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EU carbon prices will rise to €11.40 by 2020, according to a Thomson Reuters Point Carbon annual survey of European carbon market participants and observers.
Germany is considering whether to support a minimum EU ETS price among various options for strengthening the bloc’s carbon market, a source at Germany’s environment ministry said on Friday.
Operators of the two US carbon markets may be starting to consider linking options for their cap-and-trade schemes, but a somewhat loose and informal connection between the two programmes has emerged out of a few traders’ profit and loss books.
An uptick in compliance buying in California’s carbon market has prompted observers to anticipate that the upcoming auction won’t fully sell out, an event that they said could be bearish in the short-term but bullish in the long run.
EU carbon prices slipped on Friday amid weaker German power prices to put the contract on the brink of technical support levels that analysts say could trigger further falls if breached.
A government-commissioned report on Friday said Australia could meet its 2030 GHG emission targets without putting in place new policies, although the analysis relied on the ERFand Safeguard Mechanism creating a traded market with prices up to A$80 ($58.91) per tonne of CO2e.
Spot NZUs traded in a tight range this week, occasionally testing year-high levels of NZ$14.65 ($10.02) but ultimately failing to push on towards NZ$15 amid an ongoing lack of news from the government on the ETS review.
Closing prices, ranges and volumes for China’s regional pilot carbon markets this week.
A table of Verified Emission Reduction (VER) prices and offered volumes, based on voluntary market data provided by Carbon Trade Exchange (CTX).
BITE-SIZED UPDATES FROM AROUND THE WORLD
Crunch time in Montreal – Government negotiators will gather in Montreal May 11-13 for high-level talks aimed at progressing work on a global market-based measure to help international aviation achieve carbon neutral growth from 2020. The deal is set to be clinched at UN aviation body ICAO in October but much of the detailed options could be whittled down next week. This could include clearing up which offset standards and project types will be eligible and whether to apply a date restriction from when credits are eligible (some green groups are pushing for 2020, though Point Carbon analysts expect 2016 to be the most likely cut-off). ICAO is considering applying a discounting rule for REDD credits, forcing airlines to two units for every tonne emitted, Bloomberg reported, citing two anonymous officials. Green groups are divided on whether REDD should be eligible at all.
Who is the new UN climate chief? – Climate Home profiles Mexico’s Patricia Espinosa, who has received broad approval as the choice of new UNFCCC head due to her hosting of the 2010 Cancun talks, long diplomatic career and lack of political baggage. Mexico is also seen as a bridge between the developed and developing world.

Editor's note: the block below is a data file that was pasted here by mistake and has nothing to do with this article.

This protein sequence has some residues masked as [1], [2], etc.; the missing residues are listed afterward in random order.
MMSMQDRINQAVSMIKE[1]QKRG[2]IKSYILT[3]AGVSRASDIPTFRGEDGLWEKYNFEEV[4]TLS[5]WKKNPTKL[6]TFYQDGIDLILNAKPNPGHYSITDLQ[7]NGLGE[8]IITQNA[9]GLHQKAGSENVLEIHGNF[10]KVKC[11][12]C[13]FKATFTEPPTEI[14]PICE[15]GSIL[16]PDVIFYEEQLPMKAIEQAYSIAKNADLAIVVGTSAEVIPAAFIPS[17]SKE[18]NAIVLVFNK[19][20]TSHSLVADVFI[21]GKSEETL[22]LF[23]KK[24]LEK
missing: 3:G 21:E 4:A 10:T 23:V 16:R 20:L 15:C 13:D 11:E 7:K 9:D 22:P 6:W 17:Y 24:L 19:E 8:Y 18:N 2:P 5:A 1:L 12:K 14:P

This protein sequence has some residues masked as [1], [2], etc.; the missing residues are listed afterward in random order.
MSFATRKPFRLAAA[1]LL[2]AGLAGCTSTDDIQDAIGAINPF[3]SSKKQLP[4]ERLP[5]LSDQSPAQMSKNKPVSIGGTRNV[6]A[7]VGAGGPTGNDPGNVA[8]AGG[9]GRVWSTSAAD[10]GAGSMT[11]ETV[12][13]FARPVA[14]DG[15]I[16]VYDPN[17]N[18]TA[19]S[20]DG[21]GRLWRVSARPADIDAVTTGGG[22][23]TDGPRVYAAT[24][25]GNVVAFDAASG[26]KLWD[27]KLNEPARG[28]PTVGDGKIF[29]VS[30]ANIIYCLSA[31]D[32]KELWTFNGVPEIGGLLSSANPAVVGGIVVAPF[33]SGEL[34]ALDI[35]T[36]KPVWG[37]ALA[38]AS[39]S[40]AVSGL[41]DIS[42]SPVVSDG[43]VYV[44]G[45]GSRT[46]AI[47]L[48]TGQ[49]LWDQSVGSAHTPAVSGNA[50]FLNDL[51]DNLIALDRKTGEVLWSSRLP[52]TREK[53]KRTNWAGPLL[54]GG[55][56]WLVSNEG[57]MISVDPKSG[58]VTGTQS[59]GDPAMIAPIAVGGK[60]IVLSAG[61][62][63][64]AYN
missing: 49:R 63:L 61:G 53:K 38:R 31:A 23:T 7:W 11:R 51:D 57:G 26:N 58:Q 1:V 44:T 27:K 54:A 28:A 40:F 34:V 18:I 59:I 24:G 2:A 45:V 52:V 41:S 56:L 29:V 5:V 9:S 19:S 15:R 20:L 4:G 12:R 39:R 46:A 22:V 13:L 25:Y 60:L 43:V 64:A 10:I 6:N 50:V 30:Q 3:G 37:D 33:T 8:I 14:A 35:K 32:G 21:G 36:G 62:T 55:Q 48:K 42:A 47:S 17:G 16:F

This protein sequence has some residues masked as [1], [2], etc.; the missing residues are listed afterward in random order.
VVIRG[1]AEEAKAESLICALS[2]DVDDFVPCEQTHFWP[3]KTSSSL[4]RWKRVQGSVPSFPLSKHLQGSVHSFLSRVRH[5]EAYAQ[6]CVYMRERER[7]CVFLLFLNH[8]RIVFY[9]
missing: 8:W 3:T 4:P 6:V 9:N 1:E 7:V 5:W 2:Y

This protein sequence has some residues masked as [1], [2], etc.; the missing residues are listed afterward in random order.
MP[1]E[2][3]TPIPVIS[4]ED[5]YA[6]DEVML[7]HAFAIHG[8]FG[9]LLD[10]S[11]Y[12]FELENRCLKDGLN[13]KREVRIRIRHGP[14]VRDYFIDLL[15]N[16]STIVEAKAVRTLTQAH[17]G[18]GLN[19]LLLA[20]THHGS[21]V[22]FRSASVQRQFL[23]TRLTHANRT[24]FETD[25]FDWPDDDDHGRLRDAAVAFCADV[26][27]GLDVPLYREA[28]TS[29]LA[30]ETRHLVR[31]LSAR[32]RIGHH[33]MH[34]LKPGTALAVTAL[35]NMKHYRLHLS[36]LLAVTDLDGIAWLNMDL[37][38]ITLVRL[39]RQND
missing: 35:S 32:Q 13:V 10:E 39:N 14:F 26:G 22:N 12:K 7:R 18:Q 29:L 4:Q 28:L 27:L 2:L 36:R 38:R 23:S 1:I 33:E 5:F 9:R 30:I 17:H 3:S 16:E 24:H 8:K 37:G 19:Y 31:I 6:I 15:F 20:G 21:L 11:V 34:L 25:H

Auto industry carbon market? – China may soon get an emissions market for the auto industry, local newspaper Beijing Business Today reported (in Chinese). Based on a similar model in California, auto sales outlets would be given points based on how many electric vehicles they sell. Those who sell below a set standard would have to buy points from those who sell above the requirements. The paper quoted the CEO of the BAIC Motor Corp., who is also a member of the consultative committee to the Beijing municipal government. Government officials first mentioned such a scheme in 2014, but it has not been confirmed.
Coal plants threaten point of no return – Coal-fired power plants planned for South and Southeast Asia would “spell disaster for the planet,” according to World Bank President Jim Yong Kim. He said: “If Vietnam goes forward with 40GW of coal, if the entire region implements the coal-based plans right now, I think we are finished.” Kim also called on international leaders to “wake up from the fog of success” of the December climate accord in Paris. (Climate Nexus)
CPP? What’s that? – A national poll released this week by a group called Voice of the People revealed that 70% of Americans have never heard of the Clean Power Plan, but most do believe restricting GHGs should be a high priority, ClimateWire reports.
And finally… Mental gymnastics – Australia’s Environment Minister Greg Hunt, recently named the world’s best minister, on Friday hit the headlines when the Guardian revealed he had argued in court there is no clear link between coal and climate change. An NGO had accused Hunt of not taking climate impacts into account when approving the Adani coal mine, Australia’s biggest. But Hunt said the mine would only make climate change worse if total global coal consumption increased, and that there was many factors deciding that. Because any increase in net global GHG emissions was a matter of speculation there was no need to impose conditions on the mine, Hunt said. The mine is expected to create 128 million tonnes of CO2 emissions per year, most of it in India where the coal will be exported to.
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